Bronze Age, Hail Caesar, Uniforms & History

Introduction: The Sea Peoples

no comments

The Sea Peoples, so named by a French Egyptologist at the end of the 19th century, are just one of many armies catered for within the Hail Caesar Range.

sea-people3 Sherden depicted at Medinet Habu – note that they appear to be fighting on both sides!
Their being named The Sea Peoples is also based upon Egyptian inscriptions and documentary records which identify 9 groups or tribes as belonging to the confederation of the “Peoples of the Sea”. They were the Peleset, Sherden, Lukka, Eqwesh, Weshesh, Shekelesh, Teresh, Tjekker and Denyen who invaded the coast of the eastern Mediterranean including Egypt towards the end of the Late Bronze Age. However, only the Sherden, Shekelesh and Eqwesh are actually referred to as “being from the sea” in Egyptian sources.

They first appear in Egyptian records in the mid-14th century BCE and then again in an account of attack by Sherden “pirates” upon the coast of Egypt. Ramesses II repulsed and defeated the Sherden, many prisoners were taken and they were subsequently incorporated into the Egyptian army as “Shardana Guardsmen”. They, along with other Sea People mercenaries and allies fought at the Battle of Kadesh against the Hittites who also had Sea People allies in their army.

sea-people2 Sea People Captives from Medinet Habu
During the reign of Pharaoh Merneptah, the 4th ruler of the New Kingdom 19th Dynasty, the Egyptians fought against an army of Sea Peoples, who had allied with the Libyans in the western Nile delta. The most famous confrontation and which is recorded on the walls of the temple at Medinet Habu, occurred in the reign of Pharaoh Ramesses III, when a confederation of Peleset and Tjeker attacked in the Nile delta with the Libyans as allies but who were again defeated.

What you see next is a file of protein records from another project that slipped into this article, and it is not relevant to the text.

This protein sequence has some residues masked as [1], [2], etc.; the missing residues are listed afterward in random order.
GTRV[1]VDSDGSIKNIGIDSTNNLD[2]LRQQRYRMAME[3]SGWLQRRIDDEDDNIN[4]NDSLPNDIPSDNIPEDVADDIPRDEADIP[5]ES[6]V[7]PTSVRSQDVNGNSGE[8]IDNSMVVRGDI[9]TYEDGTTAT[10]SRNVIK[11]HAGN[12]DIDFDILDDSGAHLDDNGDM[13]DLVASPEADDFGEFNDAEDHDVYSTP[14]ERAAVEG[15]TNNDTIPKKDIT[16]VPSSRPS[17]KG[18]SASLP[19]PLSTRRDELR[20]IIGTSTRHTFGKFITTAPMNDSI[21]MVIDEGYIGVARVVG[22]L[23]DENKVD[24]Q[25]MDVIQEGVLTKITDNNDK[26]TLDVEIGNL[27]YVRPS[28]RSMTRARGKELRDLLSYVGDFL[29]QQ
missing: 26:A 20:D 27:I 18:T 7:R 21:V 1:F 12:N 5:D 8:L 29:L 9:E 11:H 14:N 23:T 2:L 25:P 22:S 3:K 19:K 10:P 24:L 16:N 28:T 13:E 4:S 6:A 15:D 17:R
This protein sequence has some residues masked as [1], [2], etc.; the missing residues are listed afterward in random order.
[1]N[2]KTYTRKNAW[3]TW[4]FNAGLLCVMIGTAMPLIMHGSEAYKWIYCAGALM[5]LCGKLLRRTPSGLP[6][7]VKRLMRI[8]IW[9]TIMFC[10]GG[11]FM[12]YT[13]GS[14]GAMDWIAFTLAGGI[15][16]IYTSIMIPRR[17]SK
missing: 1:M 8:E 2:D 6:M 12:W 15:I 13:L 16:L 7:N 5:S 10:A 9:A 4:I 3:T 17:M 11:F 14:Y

The precise origin of these tribes is disputed or unknown, but it is likely that many of them came from western Anatolia and the Aegean region. Indeed some of them may have been in fact Achaeans. The range of figures can therefore also be used in the armies of the Luiwian states of western Anatolia such as those of Ahhiyawa and Wilusa (Troy), mixed in with the Achaeans and some figures from the Hittites range, in Late Bronze Age armies.

It appears that the Sea Peoples brought down the Hittite Empire, together with pressure from Middle Kingdom Assyria and the Phrygians at the end of the Late Bronze Age, and which changed the status quo in the near east. If you want to learn more about these facinating peoples then check out our history of the Sea Peoples here.

The Range


This Cutting Edge range includes figures which are suitable for the building of the armies of all of the tribes of Sea Peoples and they are also suitable for the allies or mercenaries present in New Kingdom Egyptian, Libyan, Hittite and Achaean armies.





The Sea Peoples Range

The complete list for the Sea Peoples can be found in Hail Caesar Army Lists: Biblical and Classical, which covers the invasions of the 12th century BC and makes provision for all the different allies.


History of the Sea Peoples